3/14/2007

03-14-07 - 1

In some circles in game development I've become the "C++ advocate guy". That's really weird to me, because in my past life pre-games I was the anti-C++ guy. Way back in the day at Contemporary Tech and Data General and then Eclipse I was the guy who really liked low level C, getting in the nitty gritty, and C++ was scary and evil. Over the years I evolved into the "C++ is okay, but only in very limited use" then I became the "C++ is cool, but templates and multiple inheritance are evil" , and now I'm the "C++ is all good" guy. In hindsight I see that at each point my view was not based on logic, but just on what I was familiar with. When I was totally anti C++ it was really because I didn't know C++ at all, and I didn't want to go from being a bad-ass C coder to being a crappy C++ coder. Then as I learned it more, my aversion was based on working with bad C++ coders and working in bad C++ code bases where complex features had been used badly and turned into a mess. I saw that ugly mess and the problems with them and didn't really understand the systems and just wrote those features off as evil without really understanding them. I still think that many of the C++ features are scary and need to be controlled carefully in the development environment (it's sort of like the D&D wizard spell Gate - you can invoke great power, but if you're not Protected from Evil that power can turn against you). Compared to a full C++ embracer (a beast which does not exist in game development, but there are many of them out in the large business applications world) I'm still a low-levelist and scaredy-cat.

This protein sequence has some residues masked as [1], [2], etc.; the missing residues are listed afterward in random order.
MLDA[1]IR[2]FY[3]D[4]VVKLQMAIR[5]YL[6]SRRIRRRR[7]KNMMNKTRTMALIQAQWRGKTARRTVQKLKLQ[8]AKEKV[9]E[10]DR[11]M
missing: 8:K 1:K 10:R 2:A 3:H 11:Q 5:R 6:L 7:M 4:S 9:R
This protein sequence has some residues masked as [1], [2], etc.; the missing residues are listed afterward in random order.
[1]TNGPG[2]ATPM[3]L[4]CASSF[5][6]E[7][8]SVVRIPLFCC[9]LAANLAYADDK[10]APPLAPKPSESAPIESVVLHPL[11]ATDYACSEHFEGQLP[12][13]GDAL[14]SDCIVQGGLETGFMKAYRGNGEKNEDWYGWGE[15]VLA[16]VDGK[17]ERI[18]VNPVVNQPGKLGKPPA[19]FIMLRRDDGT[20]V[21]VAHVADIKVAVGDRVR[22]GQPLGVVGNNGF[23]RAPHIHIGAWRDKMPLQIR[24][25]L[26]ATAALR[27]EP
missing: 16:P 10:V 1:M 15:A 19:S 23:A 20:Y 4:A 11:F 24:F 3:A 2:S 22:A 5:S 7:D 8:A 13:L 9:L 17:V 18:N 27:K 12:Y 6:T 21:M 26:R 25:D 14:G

Unfortunately, some of the things that make the overheads of C++ almost free on a modern processor (large caches, out of order execution, complex load-store units) have already disappeared from current consoles and may be disappearing on future PC's. That blows.

Anyway, this thought process makes me doubt the common assertions like "Perl code is an unmaintainable mess". Yeah, maybe, but I believe that largely because the Perl code I've seen is an unmaintanable mess. Maybe I've just seen bad perl code? I've certainly never tried to write a large clean app in Perl, so maybe you totally could and it would be fine if you had a strong style guide, etc. The same thing goes for contentions like "X language is too slow" - is it really, or is it just a matter of newbs not knowing how to write fast code in that language? (I guess the best way to compare language speed is to look at those contents where people write speedy algs in different langs).

No comments:

old rants